I realized something the other day I’ll share with you all. I’ve been talking with a person who I see is in a difficult situation which he complains about a lot. And I realize I would love to work with him, but because he doesn’t have a practice it’s impossible. So I want to say this:
When we take on a practice we also take on learning, we take on the willingness to learn and to grow, and to see it all as teaching. Before we have a practice we don’t see life as a teaching or as dharma. We see it as happening, events and so forth, and all the emotions that go on with it; but we don’t see it as a practice, as a training, as a way to help us evolve and to grow and mature. So everything becomes kind of empty, because it doesn’t have any real meaning or value. Because we don’t see it as a practice.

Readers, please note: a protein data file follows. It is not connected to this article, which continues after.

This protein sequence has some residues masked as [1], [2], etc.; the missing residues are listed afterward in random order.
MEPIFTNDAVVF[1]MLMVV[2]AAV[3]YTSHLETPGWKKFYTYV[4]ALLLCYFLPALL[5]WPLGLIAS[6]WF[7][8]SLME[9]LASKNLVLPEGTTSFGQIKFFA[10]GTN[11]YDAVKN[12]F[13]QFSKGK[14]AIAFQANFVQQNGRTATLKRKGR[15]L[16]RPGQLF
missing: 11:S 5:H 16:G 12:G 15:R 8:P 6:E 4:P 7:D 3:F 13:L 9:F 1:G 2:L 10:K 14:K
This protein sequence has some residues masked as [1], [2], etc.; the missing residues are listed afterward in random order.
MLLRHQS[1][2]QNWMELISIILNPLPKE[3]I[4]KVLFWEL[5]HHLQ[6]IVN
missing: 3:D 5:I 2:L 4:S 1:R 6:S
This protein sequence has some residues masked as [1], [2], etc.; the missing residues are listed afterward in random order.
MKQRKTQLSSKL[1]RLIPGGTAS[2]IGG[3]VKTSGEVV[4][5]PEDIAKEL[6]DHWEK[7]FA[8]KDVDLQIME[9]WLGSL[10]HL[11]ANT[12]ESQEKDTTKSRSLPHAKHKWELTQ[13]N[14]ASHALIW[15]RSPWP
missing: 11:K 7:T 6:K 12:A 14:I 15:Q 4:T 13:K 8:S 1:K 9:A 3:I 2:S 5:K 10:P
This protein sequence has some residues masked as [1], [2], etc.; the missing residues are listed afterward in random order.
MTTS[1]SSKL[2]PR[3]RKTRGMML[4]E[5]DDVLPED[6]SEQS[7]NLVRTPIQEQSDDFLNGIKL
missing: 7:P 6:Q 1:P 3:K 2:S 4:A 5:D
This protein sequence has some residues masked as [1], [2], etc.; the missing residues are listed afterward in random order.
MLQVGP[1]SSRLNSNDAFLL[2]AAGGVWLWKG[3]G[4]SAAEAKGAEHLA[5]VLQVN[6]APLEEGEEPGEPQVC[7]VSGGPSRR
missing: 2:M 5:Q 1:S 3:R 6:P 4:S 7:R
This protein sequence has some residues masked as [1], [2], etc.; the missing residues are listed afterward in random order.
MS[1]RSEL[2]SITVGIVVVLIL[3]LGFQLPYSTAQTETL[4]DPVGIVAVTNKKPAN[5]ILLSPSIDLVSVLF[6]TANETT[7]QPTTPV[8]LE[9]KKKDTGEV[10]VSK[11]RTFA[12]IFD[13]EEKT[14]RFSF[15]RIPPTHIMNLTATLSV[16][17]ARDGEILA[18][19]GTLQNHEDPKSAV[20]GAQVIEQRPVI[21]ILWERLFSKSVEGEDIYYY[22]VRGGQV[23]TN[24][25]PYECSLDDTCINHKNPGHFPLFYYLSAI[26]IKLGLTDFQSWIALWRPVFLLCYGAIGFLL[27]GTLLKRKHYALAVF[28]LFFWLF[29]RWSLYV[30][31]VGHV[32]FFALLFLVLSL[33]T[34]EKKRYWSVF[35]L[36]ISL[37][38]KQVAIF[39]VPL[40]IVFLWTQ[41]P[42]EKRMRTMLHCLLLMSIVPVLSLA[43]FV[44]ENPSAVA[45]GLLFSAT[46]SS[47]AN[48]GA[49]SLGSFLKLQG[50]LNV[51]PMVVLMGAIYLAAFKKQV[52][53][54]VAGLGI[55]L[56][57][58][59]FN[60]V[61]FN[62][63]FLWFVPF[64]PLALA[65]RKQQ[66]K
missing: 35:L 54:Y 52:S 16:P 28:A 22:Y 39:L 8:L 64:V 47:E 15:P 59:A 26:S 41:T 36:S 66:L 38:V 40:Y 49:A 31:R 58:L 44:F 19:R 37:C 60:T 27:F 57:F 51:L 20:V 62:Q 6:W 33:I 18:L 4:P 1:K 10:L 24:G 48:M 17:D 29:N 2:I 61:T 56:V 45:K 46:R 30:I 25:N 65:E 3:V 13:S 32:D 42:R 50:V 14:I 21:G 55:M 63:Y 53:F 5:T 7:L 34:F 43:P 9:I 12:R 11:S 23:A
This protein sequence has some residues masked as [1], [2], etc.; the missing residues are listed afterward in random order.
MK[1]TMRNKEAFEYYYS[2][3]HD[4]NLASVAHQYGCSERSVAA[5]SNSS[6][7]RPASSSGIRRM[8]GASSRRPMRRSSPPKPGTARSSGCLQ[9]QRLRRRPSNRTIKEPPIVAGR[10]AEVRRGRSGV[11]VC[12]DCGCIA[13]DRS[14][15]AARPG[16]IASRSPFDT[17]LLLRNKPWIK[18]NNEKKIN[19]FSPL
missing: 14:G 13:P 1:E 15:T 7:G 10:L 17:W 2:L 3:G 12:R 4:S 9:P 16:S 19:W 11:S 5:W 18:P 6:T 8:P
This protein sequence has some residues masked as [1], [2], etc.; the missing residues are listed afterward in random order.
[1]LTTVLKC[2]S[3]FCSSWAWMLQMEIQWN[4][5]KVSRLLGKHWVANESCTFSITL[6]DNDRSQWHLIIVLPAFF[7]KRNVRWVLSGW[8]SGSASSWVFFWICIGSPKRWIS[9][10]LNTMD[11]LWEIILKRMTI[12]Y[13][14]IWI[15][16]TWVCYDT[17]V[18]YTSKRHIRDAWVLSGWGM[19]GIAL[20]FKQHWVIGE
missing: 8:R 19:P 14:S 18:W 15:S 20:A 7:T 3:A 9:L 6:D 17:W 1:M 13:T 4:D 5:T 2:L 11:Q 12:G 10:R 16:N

The moment we switch to ‘I have a practice,’ — whatever the practice is; I call mine Zen — I’m willing to work with these things, I’m willing to work with problems, I’m willing to work with my difficulties or my conflicts. Before that we just complain and bitch about them. The difference is, we take on a practice.
So for example when you’re trying to own the one who is fully satisfied, you can see that the practice is releasing, or stopping being so identified with the self. You see? Because the more I identify with the self, or the self identifies with the self, then the less you’re present as the one who’s fully satisfied. It makes sense, right? It makes complete sense. We just have to know that. That’s right remembrance.